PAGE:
The single-player campaign is still pretty simple – complete events to rank up and unlock more vehicles and events being the order of the day – but it’s a longer lasting affair this time around. Still, I think the real, long-term draw remains multiplayer.
Online, Pacific Rift is hugely entertaining. With a packed grid of 12 racers and numerous opportunities for off-road carnage, it’s action-packed, unpredictable and the perfect antidote to some of the more sterile, technical driving simulations on the market, coming close to the testosterone-fuelled aggression of a good FPS. The good news is that the new split-screen mode carries this right into your living room. Up to four of you can play with eight or ten CPU drivers, and while there’s some loss of detail on the screen it’s not all that noticeable in the heat of mean-spirited, trash-talking competition.
All in all, then, we’re talking about a solid improvement on the original. Why, then, is the score not even higher? Well, a couple of things still hold Pacific Rift back from being the all-time racing great I’d hoped for. For a start, the graphics, while never in anyway bad, aren’t consistently spectacular. Within the space of one course – the mostly gorgeous, waterfall-heavy Colossus Canyon – you’ll see some incredible vistas but also some ropey ground textures and unconvincing vegetation. It’s a game where, when the lifelike vehicle animation, rich lighting and strong environments come together, the overall effect is awesome, but there are isolated points where the result is curiously mediocre.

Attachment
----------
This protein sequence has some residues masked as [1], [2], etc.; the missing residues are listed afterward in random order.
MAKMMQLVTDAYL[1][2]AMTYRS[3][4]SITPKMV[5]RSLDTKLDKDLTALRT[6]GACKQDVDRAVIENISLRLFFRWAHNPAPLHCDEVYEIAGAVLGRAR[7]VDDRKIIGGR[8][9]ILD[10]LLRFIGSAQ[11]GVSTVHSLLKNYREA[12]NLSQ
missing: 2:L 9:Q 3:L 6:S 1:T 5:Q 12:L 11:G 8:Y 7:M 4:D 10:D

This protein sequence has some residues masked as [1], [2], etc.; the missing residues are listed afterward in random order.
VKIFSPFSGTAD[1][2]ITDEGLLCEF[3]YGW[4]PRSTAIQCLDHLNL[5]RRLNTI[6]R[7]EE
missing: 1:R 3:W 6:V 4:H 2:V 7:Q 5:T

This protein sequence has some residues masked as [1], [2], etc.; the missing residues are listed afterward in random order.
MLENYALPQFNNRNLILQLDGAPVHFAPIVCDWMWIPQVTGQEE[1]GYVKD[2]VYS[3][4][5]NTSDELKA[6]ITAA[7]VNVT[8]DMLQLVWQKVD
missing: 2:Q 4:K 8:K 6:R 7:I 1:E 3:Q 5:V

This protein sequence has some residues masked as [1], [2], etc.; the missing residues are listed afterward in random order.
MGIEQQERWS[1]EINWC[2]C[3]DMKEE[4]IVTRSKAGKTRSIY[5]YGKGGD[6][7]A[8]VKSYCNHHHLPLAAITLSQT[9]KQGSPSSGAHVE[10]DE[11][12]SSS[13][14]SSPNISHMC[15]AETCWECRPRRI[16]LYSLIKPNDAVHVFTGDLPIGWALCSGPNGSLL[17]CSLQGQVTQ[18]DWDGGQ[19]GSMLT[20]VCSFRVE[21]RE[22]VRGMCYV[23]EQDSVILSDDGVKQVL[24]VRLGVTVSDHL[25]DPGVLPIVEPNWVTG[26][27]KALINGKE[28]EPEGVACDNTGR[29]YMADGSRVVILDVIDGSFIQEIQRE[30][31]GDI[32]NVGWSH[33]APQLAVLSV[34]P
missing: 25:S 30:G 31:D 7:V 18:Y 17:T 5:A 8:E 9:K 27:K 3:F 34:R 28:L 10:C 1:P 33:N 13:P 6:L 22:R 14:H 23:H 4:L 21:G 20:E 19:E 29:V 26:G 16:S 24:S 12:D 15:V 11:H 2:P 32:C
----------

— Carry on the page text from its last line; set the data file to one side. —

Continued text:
It also has to be said that it doesn’t feel quite enough of a progression from MotorStorm. The fire and water elements add a little, but the two new styles of event – basically checkpoint racing and Burnout-style elimination – don’t really work that brilliantly and the new vehicle class – the monster truck – feels less than essential. If you enjoyed the basic Motorstorm experience you’ll enjoy this, but if you’re expecting some great new twist, you may go away feeling mildly – and only mildly – disappointed.
Still, I really don’t want to end this review on a negative note, because while Pacific Rift isn’t quite everything I might have hoped for, it’s still a great off-road racer and in many ways a stronger game long-term than Pure. It might not have that title’s exhilarating, stunt-pulling showboating, but for handling, AI competition, variety and – most of all, raw thrills, the new MotorStorm has the edge. Even if it’s lost its thunder, it’s still packing plenty of punch.
While not a vast step on from MotorStorm, Pacific Rift improves on it in all the most important ways. With more variety and better multiplayer modes than Pure, it’s a strong contender for the off-road racing crown.